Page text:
Black Friday is upon us, the day on which millions of American consumers jam themselves into every mall and retail establishment to do battle over DVD players, flat-screen TVs and other “doorbuster” items meant to draw in shoppers for what is one of the busiest shopping days of the year.
Not everyone looks forward to black Friday, especially the people who work in those retail stores who will be there well before 6 a.m. — or at 6 p.m. on Thanksgiving Day — to unlock the doors and let the hordes of bargain-hungry shoppers in. Having been one of those retail drones only a few years ago, I have a couple of secrets to impart to you.
If you’re like me and millions of other Americans this year, you’re having to pinch pennies and watch your spending this Christmas. While the economy may be roaring for millionaires, many of those benefits are not exactly trickling down. The Census Bureau estimates that over 40 million Americans are living in poverty, while many more are underemployed.
“Two-thirds of American households, by this measure, are desperately scrambling to make ends meet from check to check. Nearly half the American population earns too little to live on comfortably,” wrote Peter Georgescu earlier this year.
So, despite what the commercials suggest, most of us will not be surprising our spouses and partners with brand new his-and-hers SUVs. In fact, many of us would be lucky to be able to afford both a left and a right roller skate.
But if you’re one of the working (or non-working poor) hoping to score a bargain on this great holy day of conspicuous consumption, this is where I impart to you the great secret of the day. By all means, you should participate in the festive rush of Black Friday — but you should consider it a reconnaissance mission for things you will actually buy later, that is, if you choose to buy anything at all.
For many years I worked in retail selling books at the now-defunct Borders Books and clothes at Old Navy (as well as a dozen other jobs hardly worth mentioning) and without fail, every company has its items at their highest prices of the year on Black Friday.
Yes, there are so-called “doorbuster” specials to lure you in, loss-leader items that have usually vanished long before 9 a.m. on that humming, buzzing day of consumer activity. Beyond that, everything in the store is at full price and retailers are literally banking on your inability to resist the buying frenzy around you.
Black Friday, after all, got its name from the fact that companies typically generate enough earnings in a single day to make up for losses from the rest of the year, putting them “in the black.” So it’s not really about you getting deals as much as retailers getting profits.
By all means, go to Black Friday and enjoy the noise and spectacle of it, but leave your credit and debit cards at home and turn off your Apple Pay on your iPhone. This Friday is a day to strategize about which things you’re going to buy when the prices drop two weeks before Christmas Day — and they will drop, guaranteed.
And while strategizing about what to buy is a time-honored tradition in some families, others seemingly find the idea that one might shop but not buy positively confusing. Ignore those people. Shopping can be its own delicious indulgence, moreso than buying.
Recently — and in spite of the fact that my checking account was overdrawn — I got a yen to shop for some jeans. Men’s jeans have become even more complicated to buy as cuts for different body types have become more common and men are forced to asking themselves Am I skinny or slim fit? Relaxed? Do I need stretch or 100 percent cotton?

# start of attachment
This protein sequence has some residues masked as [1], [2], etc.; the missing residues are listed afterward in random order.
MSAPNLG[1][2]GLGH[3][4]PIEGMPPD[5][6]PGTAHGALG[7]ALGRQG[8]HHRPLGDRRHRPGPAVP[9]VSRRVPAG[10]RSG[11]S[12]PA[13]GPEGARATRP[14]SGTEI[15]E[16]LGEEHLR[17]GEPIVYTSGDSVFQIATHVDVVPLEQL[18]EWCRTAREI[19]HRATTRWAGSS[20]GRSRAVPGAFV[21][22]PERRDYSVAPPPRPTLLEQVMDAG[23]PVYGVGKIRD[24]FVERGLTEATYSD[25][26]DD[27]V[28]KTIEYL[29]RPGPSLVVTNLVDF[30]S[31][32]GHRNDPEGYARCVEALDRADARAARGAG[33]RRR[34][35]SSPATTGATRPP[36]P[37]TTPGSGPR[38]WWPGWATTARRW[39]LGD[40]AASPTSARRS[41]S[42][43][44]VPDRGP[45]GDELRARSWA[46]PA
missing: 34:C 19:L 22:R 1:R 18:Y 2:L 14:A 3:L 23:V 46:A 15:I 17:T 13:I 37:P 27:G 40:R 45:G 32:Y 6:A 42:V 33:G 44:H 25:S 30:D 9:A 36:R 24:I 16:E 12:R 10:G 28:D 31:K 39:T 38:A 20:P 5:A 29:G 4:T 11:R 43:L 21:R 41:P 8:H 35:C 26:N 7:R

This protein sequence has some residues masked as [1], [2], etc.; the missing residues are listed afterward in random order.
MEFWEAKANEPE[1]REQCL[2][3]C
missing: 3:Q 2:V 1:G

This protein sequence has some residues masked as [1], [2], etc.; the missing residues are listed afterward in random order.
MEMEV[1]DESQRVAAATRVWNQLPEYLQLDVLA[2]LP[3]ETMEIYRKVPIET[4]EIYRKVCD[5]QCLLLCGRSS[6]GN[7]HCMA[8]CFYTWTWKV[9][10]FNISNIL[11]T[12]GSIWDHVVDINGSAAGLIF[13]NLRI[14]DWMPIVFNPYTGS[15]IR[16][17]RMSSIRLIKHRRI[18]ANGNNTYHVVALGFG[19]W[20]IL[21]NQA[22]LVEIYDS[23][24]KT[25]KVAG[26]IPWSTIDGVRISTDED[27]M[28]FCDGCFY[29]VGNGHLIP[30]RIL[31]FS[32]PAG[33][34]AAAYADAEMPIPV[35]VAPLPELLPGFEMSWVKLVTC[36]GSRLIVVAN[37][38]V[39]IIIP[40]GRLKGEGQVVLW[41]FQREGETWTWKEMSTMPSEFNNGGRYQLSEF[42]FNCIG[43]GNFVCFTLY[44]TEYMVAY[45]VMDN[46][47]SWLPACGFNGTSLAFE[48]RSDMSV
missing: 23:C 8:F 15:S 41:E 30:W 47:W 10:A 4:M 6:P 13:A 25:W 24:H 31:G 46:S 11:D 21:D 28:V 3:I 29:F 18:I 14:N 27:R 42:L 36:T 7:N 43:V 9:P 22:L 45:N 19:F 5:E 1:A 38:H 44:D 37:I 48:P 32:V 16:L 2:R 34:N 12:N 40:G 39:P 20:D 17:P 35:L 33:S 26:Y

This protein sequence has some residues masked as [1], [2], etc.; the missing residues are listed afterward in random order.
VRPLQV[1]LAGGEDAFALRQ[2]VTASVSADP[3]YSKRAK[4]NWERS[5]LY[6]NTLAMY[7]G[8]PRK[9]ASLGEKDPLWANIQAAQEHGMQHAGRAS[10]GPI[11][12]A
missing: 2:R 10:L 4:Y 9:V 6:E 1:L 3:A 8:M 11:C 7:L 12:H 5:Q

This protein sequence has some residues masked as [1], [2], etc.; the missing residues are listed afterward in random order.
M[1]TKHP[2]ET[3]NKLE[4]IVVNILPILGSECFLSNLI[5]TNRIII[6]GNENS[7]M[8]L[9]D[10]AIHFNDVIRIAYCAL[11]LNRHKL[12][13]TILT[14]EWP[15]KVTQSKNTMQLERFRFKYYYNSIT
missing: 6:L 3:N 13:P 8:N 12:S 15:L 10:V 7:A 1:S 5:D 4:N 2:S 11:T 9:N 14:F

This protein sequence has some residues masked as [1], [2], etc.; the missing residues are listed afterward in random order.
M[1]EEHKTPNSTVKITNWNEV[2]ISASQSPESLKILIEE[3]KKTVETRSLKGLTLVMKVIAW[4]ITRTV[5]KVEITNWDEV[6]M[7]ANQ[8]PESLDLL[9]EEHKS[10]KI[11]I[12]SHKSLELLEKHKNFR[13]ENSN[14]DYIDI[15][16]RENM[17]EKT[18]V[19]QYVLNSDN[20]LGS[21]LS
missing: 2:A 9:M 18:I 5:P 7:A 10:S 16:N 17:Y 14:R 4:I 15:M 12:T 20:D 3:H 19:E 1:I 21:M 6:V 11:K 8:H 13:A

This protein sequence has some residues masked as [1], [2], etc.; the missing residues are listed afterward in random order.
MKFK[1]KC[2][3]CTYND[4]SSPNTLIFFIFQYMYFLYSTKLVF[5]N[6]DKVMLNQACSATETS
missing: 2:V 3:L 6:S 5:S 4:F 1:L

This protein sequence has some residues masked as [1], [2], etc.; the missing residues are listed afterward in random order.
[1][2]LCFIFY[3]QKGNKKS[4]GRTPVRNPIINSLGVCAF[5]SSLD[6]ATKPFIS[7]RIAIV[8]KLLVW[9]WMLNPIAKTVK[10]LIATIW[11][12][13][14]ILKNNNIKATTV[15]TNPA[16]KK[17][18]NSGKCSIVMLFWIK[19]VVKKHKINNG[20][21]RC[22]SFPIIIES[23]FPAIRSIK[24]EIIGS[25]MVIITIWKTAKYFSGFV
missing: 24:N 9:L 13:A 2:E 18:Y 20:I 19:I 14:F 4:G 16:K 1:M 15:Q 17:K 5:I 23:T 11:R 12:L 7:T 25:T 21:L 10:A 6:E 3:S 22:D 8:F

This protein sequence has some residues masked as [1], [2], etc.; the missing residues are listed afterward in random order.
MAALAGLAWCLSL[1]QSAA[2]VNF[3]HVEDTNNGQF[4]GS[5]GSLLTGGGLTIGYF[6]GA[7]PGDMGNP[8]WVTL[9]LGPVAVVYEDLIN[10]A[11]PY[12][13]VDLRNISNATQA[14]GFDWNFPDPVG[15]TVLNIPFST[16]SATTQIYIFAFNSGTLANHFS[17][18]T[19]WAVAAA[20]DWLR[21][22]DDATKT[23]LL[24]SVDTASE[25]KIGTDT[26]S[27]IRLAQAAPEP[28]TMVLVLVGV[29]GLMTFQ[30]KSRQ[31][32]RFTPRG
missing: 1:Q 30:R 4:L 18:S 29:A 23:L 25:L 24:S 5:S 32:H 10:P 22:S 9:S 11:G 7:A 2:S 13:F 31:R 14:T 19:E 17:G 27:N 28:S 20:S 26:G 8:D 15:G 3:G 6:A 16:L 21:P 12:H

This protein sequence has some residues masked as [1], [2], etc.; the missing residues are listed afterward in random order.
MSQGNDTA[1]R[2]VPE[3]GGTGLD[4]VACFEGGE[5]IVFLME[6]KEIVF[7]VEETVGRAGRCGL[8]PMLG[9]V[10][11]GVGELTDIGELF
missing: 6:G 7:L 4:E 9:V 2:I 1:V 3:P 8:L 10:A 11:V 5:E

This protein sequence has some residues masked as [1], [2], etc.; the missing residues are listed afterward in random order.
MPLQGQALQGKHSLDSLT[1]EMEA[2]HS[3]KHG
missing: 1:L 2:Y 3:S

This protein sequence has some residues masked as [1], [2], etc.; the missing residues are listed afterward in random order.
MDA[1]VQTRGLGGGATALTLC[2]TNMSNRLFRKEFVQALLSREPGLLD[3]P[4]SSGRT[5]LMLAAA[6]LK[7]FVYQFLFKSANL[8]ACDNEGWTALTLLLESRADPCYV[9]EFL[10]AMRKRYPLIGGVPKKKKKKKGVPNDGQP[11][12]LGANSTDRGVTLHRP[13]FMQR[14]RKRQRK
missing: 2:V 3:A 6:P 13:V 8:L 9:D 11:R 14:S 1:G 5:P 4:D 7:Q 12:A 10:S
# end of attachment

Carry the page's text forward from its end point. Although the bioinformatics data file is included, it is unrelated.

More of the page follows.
In spite of the fact that I knew I wasn’t going to buy anything, I took a leisurely few hours going from store to store and trying on different brands, cuts and blends of cotton. Plus, although I was shopping right in the dead zone between the end of summer stock and the arrival of the first wave of fall merchandise, selections weren’t great, but I got an idea of exactly what I wanted.
At this time of year, though, shoppers will find the widest array of choices, the biggest variety of cuts and colors and latest updates on their favorite tech toys. (It’s the flip side of stores’ orgiastic rush to suck all the money out of your wallet in a single day: They typically have their widest array of choices available in addition to the promotions.)
Retailers are also using a million mini giveaways and promotions to get you to buy their products at this time of year. Take advantage of as many of them as you can for free.
So go get that free makeup demo and smell lots of perfumes and colognes, then get fistfuls of free samples to take home; all those samples make great stocking stuffers.. (A rule of thumb, by the way, is never to buy a fragrance the first time you smell it. Get a sample, take it home, wear it all day to make sure you love it. Too many perfumes these days smell good for 10 minutes — just long enough to get you to whip out your credit card — and then they turn cheap and uninteresting.)
Of if you can’t afford that bottle of Terre d’Hermès eau de parfum for your beau, go to a few different stores and get him five or six samples; it smells just as good and the little vials are easier to travel with.
Go forth peacefully among the shiny, tempting things. Treat yourself to the nectars and ambrosias on offer for free, but know in your heart that, as surely as night follows day, after Black Friday comes Markdown Tuesday. On that day an army of sales associates with price tag guns in their hands will fan out and start reducing prices on everything except a few choice items.
This is when you will make your move, smart shopper. The laws of retail gravity are going to drag those prices lower and lower right up until the actual busiest shopping day of the year: The Saturday before Christmas.
In the meantime, enjoy shopping, not just buying! You can have a lot of fun without ever spending a dime.